Minimize Egypt’s Nile Delta

Egypt’s Nile Delta

15 February 2019

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The rapid evolution of Egypt's Nile Delta over the last four years, as viewed from ESA's Proba-V microsatellite. Think of it as a small token of our love for planet Earth: just a cubic metre in size, Proba-V maps land cover and vegetation growth across the entire world every two days.

This animation shows 100 m Proba-V images of 30 December 2014 and 19 May 2018. A large anthropogenic change that occurred in these 3.5 years and is clearly visible to the very right is the construction of the second Suez canal, which was completed in 2015.

Launched on 7 May 2013, the mission's continent-spanning 2250 km field of view collects light in the blue, red, near-infrared and mid-infrared wavebands, ideal for monitoring plant and forest growth as well as inland water bodies. Its imager has 300 m spatial resolution, increasing to 100 m within its central view.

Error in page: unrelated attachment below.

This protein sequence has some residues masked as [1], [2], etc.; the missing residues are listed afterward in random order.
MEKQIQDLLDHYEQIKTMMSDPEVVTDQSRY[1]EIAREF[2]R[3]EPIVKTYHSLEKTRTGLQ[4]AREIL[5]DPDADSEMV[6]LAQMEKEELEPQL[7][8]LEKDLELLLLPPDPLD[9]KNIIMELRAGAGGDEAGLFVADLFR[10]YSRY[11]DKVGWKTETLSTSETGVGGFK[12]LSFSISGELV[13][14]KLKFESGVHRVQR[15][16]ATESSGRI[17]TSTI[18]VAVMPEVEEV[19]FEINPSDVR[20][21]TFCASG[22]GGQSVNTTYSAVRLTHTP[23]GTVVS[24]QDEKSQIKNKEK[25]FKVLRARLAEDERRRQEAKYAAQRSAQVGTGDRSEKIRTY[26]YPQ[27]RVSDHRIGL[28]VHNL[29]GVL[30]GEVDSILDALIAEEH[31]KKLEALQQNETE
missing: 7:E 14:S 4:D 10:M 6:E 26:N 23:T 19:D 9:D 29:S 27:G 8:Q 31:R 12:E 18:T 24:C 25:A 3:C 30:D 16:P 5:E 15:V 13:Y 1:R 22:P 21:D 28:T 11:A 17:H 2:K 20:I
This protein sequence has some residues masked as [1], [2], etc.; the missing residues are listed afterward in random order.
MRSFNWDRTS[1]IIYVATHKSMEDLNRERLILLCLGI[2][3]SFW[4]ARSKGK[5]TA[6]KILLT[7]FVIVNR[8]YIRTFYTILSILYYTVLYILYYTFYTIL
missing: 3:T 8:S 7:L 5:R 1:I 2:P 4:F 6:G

The ‘V' in Proba-V stands for Vegetation. This miniaturised mission serves to extend the dataset of the long-established Vegetation instrument, which flew as a secondary payload aboard France's Spot-4 and Spot-5 satellites launched in 1998 and 2002 respectively.

View the full resolution image.

Credit: ESA/Belspo – produced by VITO

Changing Nile Delta seen by Proba-V


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